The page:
Lake O’ the Pines is located in Texas — more precisely on Big Cypress Bayou, sometimes called Big Cypress Creek, in Marion County. It is located 25 miles northeast of Longview. However, a small part of the reservoir is located in Morris and Upshur counties. This isn’t a natural lake but rather a reservoir, meaning an artificial lake formed upon the construction of a dam across a river. The dam can be either a natural or an artificial formation that stores fresh water.
How Deep Is Lake O’ the Pines?
The maximum depth of Lake O’ the Pines is 49-49.5 feet, which makes it a suitable habitat for abundant aquatic life.
The lake has a surface area of 18,680 acres and a water volume of 250,000 acre-feet. Its dam is 10,600 feet long, while the spillway crest is 249.5 feet above mean sea level.
What Is Lake O’ the Pines Known For?
Lake O’ the Pines is known in Texas and throughout the country for its diverse fish population, thus attracting anglers from all U.S. states!
However, the most notable species is the giant catfish. When we say “giant,” we’re not kidding! The word goes that they’re so big they can be called monstrous catfish! Unfortunately, though, no consistent evidence can prove these statements. Still, who knows what lurks at the bottom of Lake O’ the Pines in Texas?
Lake O’ the Pines History
What if we told you that Lake O’ the Pines wasn’t always known by this name? It was formerly called Ferrell’s Bridge Reservoir because it was formed by the Ferrells Bridge Dam around 81 miles upstream from where Big Cypress Bayou meets the Red River.
The construction of this reservoir was part of a larger flood control plan in the Red River Basin, which was accepted in 1946 by the Flood Control Act. The dam’s construction began in January 1955 and was completed five years later, in December 1959. The construction was the responsibility of the U.S. Army Corps of Engineers.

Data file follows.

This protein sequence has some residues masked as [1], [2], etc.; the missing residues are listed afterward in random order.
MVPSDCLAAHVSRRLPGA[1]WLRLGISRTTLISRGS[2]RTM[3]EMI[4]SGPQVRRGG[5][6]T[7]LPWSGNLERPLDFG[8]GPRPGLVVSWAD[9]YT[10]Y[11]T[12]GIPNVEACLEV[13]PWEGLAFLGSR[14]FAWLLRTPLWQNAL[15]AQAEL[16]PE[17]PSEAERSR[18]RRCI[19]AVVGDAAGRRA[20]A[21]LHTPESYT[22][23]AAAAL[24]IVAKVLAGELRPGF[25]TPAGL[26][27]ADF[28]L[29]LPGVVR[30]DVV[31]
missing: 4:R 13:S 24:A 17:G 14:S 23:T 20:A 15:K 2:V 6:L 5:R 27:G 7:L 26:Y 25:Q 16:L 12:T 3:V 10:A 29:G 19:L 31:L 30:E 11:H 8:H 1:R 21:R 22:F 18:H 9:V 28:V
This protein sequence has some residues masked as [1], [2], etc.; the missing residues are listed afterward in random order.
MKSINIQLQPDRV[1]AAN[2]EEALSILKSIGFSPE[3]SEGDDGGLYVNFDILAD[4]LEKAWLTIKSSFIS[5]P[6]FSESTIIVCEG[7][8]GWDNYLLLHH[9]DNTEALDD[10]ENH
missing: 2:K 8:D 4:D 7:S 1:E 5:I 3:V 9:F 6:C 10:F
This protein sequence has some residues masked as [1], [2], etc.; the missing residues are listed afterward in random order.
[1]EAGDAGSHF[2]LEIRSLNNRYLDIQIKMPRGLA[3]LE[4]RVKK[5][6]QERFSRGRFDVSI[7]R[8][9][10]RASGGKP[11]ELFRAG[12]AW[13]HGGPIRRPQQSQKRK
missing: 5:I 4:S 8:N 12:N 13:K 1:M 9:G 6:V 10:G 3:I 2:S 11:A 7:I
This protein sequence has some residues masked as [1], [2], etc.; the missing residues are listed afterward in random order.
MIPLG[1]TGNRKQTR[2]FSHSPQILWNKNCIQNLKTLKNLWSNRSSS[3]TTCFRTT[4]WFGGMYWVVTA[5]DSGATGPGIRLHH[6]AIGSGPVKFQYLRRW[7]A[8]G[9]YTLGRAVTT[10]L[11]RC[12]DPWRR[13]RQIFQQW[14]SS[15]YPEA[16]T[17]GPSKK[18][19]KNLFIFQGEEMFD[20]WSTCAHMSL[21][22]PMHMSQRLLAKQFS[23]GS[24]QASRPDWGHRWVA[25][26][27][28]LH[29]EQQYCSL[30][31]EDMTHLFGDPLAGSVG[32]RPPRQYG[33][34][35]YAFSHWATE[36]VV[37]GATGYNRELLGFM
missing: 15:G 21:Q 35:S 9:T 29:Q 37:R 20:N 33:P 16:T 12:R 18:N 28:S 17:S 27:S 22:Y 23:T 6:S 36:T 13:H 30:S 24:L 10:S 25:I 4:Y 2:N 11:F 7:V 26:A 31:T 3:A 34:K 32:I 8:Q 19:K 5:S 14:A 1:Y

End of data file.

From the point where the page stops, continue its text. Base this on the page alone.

Besides controlling floods in the area, authorities were trying to preserve the wildlife, establish recreational areas, and ensure water supply — all of which ended up on the project’s list of purposes.
Can You Swim in Lake O’ the Pines?
Yes, you can swim in Lake O’ the Pines! However, don’t just choose a random spot for swimming. Search the area first and find some designated places to swim. For example, there are swimming beaches at Brushy Creek, Alley Creek, and Johnson Creek campgrounds. Even if you’re not planning to swim, you can visit them just for the views, the fresh air, and the pleasant weather!
What Fish Live in Lake O’ the Pines?
Lake O’ the Pines is a true natural gem in terms of its fish population, which is why you’ll undoubtedly spot anglers hoping to catch the biggest fish of their lives there! If you’re among them, you must know the lake is home to spotted bass, blue catfish, white bass, channel catfish, sunfish, largemouth bass, crappie, flathead catfish, and chain pickerel. The authorities say you have an excellent chance to catch largemouth bass, crappie, and channel catfish, while the other species’ populations aren’t as abundant.
In fact, there are significant fishing records on the lake. For example, on February 25, 2017, angler Travis Luttrell caught and released a largemouth bass measuring 24 inches long. He used a ChatterBait (a type of bladed jig) to “trick” the fish. Considering the fact that the maximum recorded largemouth bass length is 29.5 inches, this is a pretty significant catch!
On March 18, 2013, angler James R. Walker caught a smallmouth buffalo measuring 44.25 inches in length and weighing 75.10 pounds! On average, smallmouth buffaloes measure only 16-24 inches long, which indicates that this specimen was extra large!
Stacy Stringfellow caught a large grass carp on May 11, 2005. The fish measured 46 inches and weighed 60 pounds. This species typically measures around 23.5-39.5 inches long.
Which is all to say that there’s a high chance you’ll catch a large fish at Lake O’ the Pines and maybe even set a record!
What Plants Grow in Lake O’ the Pines?
Lake O’ the Pines is characterized by inundated timber, creek channels, brush, and riprap. According to a survey taken in 2018, 3% of the reservoir was covered in native plant species, and 1.5% consisted of non-native species like water hyacinth, giant salivina, and hydrilla. Moreover, some sources say that the predominant vegetation consists of buttonbush, water primrose, hydrilla, and American lotus.
Lake O’ the Pines Recreational Amenities
If you’re planning a weekend getaway to reconnect with nature, you should consider Lake O’ the Pines recreational area. The lake is surrounded by several boat ramps, where you can rent a boat and explore the lake and its surroundings yourself!
Besides, since the lake is filled with tall pine trees, we’re sure you’ll enjoy some stunning natural views! You’ll also find beautiful parks and campgrounds where you can spend the night in a tent or an RV!
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